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International businesses could win big on savings with 'borderless' accounts

  • London-based financial tech firm TransferWise's new "borderless account" allows users to hold money in multiple currencies
  • That could help businesses conduct their activities much more efficiently and save on transaction costs
  • Blockchain-based start-ups are also starting to offer similar transaction solutions

London-based financial tech firm TransferWise's new "borderless account" allows users to hold money in multiple currencies, and that could help businesses conduct their activities much more efficiently, according to the start-up's CEO.

"In addition to keeping a balance, which you can do in 27 currencies, you will also get local account numbers in U.S., in U.K., in Europe," TransferWise chief Taavet Hinrikus told CNBC.

"You can do business like a local person while based in Singapore," he added.

Initiated in May, the product also allows customers to convert between currencies instantaneously. The start-up is known for its e-transaction service, which allows customers to transfer money at near-real exchange rates. Using a peer-to-peer model, TransferWise pairs a currency seller with a buyer, enabling both parties to save on transaction fees.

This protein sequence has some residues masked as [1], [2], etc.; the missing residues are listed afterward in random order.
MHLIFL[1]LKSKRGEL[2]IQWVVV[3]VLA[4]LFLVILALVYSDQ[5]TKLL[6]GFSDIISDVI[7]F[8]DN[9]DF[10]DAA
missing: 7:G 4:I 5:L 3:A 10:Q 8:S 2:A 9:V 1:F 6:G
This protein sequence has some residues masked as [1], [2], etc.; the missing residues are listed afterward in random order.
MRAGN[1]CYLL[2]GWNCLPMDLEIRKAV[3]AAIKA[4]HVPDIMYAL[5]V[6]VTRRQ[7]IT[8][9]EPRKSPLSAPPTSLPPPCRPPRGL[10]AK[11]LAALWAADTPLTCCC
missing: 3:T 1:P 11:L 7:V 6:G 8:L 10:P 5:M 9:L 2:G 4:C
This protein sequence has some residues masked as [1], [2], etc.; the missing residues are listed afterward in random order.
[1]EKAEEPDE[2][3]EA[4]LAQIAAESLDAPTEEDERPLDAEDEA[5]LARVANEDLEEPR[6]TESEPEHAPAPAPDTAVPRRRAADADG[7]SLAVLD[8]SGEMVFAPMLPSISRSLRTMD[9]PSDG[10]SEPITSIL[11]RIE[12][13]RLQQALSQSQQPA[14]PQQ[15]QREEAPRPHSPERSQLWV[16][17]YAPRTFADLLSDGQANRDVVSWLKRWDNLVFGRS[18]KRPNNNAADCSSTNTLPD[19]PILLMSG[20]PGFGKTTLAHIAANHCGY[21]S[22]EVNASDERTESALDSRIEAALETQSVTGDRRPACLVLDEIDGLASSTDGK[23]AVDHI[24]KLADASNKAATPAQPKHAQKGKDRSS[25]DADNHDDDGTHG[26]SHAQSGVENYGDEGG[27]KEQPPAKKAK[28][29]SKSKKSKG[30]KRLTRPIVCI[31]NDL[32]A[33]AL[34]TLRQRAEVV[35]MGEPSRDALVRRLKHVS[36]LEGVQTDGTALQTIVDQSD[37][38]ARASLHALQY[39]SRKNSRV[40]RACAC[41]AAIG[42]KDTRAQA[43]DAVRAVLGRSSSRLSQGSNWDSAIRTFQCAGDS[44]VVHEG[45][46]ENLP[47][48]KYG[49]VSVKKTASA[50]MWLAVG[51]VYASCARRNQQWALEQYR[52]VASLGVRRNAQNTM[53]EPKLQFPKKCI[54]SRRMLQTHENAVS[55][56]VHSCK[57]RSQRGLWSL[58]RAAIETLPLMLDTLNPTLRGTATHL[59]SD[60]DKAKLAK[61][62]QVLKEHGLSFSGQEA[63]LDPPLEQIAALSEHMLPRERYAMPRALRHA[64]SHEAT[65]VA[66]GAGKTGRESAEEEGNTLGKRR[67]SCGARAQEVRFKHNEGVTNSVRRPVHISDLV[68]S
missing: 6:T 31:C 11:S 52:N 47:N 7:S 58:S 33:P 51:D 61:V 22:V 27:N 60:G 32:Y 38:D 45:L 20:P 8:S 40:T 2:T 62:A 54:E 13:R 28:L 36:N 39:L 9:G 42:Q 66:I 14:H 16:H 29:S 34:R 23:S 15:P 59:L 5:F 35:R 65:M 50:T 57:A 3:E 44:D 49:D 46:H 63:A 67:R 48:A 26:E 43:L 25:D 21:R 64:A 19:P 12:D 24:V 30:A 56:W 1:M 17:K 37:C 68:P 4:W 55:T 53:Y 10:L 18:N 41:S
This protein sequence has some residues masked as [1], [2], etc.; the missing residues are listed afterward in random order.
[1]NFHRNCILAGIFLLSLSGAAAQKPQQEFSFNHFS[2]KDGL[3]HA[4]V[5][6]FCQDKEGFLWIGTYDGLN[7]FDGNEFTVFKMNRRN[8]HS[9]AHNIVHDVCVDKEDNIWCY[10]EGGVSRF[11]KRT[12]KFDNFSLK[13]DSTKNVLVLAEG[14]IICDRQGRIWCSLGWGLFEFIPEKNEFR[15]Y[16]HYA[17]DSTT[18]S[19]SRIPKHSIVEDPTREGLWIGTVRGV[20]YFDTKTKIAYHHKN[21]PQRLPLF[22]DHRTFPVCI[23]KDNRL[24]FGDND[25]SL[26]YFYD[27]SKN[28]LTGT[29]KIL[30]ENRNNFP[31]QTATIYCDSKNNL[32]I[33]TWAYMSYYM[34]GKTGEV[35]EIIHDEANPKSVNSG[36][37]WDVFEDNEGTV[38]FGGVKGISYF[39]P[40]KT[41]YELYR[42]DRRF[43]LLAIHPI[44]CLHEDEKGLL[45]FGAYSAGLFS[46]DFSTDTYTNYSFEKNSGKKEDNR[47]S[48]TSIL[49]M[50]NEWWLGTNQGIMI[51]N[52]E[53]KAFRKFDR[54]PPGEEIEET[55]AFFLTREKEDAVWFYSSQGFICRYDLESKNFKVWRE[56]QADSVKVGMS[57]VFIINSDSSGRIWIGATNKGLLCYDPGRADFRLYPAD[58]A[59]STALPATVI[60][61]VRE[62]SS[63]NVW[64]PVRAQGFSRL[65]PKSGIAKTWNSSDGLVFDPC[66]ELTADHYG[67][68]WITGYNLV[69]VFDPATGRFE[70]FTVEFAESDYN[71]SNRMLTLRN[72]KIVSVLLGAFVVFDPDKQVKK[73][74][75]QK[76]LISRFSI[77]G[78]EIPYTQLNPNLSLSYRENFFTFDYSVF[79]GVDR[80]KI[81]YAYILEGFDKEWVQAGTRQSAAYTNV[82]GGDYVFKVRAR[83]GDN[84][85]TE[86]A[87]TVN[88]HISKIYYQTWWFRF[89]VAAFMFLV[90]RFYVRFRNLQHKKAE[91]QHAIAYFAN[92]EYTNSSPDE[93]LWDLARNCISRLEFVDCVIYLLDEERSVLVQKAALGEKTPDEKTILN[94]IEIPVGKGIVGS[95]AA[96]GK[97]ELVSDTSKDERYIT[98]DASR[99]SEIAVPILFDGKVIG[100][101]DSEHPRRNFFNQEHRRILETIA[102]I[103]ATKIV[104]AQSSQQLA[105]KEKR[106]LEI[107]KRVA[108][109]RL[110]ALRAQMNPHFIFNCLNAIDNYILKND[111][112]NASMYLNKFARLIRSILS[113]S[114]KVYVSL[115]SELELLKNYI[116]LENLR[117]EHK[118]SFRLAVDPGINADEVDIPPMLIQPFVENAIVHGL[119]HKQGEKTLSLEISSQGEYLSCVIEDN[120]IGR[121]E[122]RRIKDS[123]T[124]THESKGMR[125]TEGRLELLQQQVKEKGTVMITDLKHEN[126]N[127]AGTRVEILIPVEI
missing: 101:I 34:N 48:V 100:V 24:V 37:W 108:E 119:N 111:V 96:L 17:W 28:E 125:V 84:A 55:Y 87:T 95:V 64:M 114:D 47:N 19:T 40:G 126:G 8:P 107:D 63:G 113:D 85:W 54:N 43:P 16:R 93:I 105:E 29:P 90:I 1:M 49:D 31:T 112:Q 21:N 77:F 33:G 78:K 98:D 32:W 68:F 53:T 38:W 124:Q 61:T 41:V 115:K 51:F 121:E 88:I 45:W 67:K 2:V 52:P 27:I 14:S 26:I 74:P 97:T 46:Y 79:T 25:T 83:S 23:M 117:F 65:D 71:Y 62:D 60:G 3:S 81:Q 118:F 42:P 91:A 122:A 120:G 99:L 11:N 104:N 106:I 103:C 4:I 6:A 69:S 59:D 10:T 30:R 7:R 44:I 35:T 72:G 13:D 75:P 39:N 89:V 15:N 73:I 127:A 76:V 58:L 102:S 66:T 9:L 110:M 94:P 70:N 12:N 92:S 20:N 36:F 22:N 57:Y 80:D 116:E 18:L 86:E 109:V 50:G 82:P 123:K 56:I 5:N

Taavet Hinrikus, co-founder and chair of TransferWise, at the WSJDLive Global Technology Conference in Laguna Beach, California on Oct. 25, 2016.
Patrick T. Fallon | Bloomberg | Getty Images
Taavet Hinrikus, co-founder and chair of TransferWise, at the WSJDLive Global Technology Conference in Laguna Beach, California on Oct. 25, 2016.

However, TransferWise is not the only fintech firm offering customers peer-to-peer transaction solutions. Blockchain-based start-ups are also beginning to occupy the digital space. For example, Boston-based Circle in June launched an international online service allowing users in the U.S. and Europe to transact money to each other instantly at no cost, Reuters reported.

But as for the popular tokens using blockchain technology, Hinrikus said he did not feel threatened.

"Up until now, we really haven't seen how bitcoin or ethereum gets used by real people to buy goods, to pay for services," he said.

The chairman added that blockchain is a "powerful way of democratizing certain aspects of governments and business," and could in fact help TransferWise offer cheaper, faster and better services in the future — althought it remains too early to predict.

TransferWise is reportedly valued at about $1.6 billion, putting it firmly at "unicorn" status. It has also attracted some of Silicon Valley's biggest investors, which most recently includes Twitter-backer IVP, according to reports.